Still, the idea to embrace pass interference as a weapon on defense didn't really take off until last year's Super Bowl when Ravens cornerback Jimmy Smith used aggressive -- and controversial -- coverage to shut down Michael Crabtree on the 49ers' final possession. "This is a trend you are going to see a lot more of -- more tight, physical press coverage -- because it works," Smith said. "Even the biggest, most physical receivers in the game, they don't want to be touched; it throws their timing off."
Trust me, the Seahawks were watching and learning. This year they led the league in two categories we used to think were mutually exclusive: PI and overall defense. In fact, they were so good at it, Austin says the NFL is planning to take a serious look at revamping PI -- but not until after the season. So, The Dance will continue for at least one more game. Advantage: Seattle. "You have to go for it and play as aggressive as you can," All-Pro Seahawks safety Earl Thomas said. "If that means a PI call goes against you, so be it."
Somewhere along the line the Seahawks also discovered that playing tighter and more physical coverage is also the best way to hide the two cheats -- the jersey tug and the hip pull -- most effective in obstructing finicky pass receivers and intricately choreographed offenses. "When the receiver cuts you, get you a little pull to kind of sling shot you with him," Patriots cornerback Aqib Talib said. "I do the little jersey pull more than I do the hands on the hip. A little jersey pull, a little tug, don't hurt nobody. It's effective sometimes. Sometimes you get a flag."
Not just sometimes. Pass interference penalties were assessed 233 times in 2013, to be exact. This cost defenses 4,058 yards. It sounds like a lot. It's not. It's peanuts. Each defense lost an average of just 7.9 yards per game to PI calls this season. So when I heard Jim Caldwell arrive in Detroit preaching about how important it is to be disciplined and penalty-free, I said: wrong, wrong, wrong.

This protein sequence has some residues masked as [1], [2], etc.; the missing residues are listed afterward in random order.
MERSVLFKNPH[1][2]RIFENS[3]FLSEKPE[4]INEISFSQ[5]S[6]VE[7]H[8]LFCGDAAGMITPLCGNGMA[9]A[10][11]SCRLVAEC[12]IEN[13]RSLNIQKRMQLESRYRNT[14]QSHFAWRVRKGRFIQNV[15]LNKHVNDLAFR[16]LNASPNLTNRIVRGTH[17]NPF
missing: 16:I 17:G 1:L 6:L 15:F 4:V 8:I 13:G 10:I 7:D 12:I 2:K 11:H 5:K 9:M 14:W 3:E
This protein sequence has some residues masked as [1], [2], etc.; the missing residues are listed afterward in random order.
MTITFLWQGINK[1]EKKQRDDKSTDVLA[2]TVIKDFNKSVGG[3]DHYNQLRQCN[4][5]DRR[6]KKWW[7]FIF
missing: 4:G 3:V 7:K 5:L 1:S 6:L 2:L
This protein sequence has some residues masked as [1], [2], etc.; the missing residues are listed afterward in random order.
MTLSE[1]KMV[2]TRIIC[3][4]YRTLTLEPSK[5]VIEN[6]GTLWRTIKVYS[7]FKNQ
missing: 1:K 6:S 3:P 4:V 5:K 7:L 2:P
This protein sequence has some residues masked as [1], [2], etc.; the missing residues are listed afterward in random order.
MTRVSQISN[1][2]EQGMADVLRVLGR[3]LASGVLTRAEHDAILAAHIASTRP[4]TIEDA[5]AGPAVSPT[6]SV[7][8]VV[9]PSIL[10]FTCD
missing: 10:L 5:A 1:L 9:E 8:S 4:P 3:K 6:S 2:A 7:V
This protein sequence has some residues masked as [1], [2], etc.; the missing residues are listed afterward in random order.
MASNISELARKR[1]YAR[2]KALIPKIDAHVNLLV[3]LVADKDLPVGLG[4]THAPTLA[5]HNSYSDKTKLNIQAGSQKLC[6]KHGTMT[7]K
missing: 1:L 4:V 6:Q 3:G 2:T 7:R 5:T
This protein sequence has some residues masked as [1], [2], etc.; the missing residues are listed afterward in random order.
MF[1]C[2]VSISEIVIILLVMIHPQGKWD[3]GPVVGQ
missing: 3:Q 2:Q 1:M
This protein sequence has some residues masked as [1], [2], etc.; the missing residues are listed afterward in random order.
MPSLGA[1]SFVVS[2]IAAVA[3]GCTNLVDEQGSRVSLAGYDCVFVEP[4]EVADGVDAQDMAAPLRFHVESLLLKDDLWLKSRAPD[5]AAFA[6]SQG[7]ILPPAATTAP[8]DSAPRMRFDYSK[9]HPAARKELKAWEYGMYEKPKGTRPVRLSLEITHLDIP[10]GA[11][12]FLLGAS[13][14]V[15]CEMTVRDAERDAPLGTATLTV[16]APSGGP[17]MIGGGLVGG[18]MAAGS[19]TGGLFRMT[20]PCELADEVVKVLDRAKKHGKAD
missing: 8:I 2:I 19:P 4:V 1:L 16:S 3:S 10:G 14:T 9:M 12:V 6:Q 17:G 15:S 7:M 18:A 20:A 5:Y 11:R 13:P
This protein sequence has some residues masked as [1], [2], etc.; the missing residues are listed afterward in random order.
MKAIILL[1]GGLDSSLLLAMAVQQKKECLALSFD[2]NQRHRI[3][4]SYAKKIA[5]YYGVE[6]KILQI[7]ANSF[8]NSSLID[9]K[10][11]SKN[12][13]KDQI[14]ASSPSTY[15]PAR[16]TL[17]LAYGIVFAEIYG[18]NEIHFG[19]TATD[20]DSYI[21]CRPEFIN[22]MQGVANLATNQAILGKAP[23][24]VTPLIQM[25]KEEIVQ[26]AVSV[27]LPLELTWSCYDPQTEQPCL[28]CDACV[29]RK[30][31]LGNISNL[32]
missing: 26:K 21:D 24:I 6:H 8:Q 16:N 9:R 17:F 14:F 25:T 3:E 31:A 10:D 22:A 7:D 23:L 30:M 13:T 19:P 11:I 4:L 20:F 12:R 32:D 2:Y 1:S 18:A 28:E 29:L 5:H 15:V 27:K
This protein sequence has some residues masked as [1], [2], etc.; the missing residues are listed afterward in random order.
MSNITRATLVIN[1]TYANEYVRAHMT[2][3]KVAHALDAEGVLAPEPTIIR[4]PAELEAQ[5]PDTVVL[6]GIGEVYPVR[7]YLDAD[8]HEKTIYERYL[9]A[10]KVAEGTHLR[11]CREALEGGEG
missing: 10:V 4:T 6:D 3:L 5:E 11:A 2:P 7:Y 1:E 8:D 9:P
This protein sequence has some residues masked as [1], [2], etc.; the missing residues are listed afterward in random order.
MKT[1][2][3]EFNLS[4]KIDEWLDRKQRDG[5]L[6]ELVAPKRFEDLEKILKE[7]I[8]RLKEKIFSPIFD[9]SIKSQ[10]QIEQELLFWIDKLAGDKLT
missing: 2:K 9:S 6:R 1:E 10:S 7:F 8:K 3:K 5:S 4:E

In 2012, the most penalized team in the NFL was the Ravens. How'd that work out for them? The answer includes a ring the size of a paperweight with 243 diamonds. We know about the Seahawks, but the Broncos were also among the league leaders in penalties. Physical corner Chris Harris was flagged seven times in coverage this season before injuring his ACL. Now, if you understand how losing a defender with that many penalties will actually hurt the Broncos in the Super Bowl, congratulations, you're catching on to The Secret Dance of PI.
If not, consider this: In the past decade, the most penalized pass defenses all have one thing in common: winning records. I know Vince Lombardi would hate this, but in today's NFL it's simply more important to play with a physical edge on defense than it is to be flag-free. Just ask the 3-13 Redskins, who had only one PI penalty all season. "These days," Smith said, "the more physical team always wins."
It's The Dance.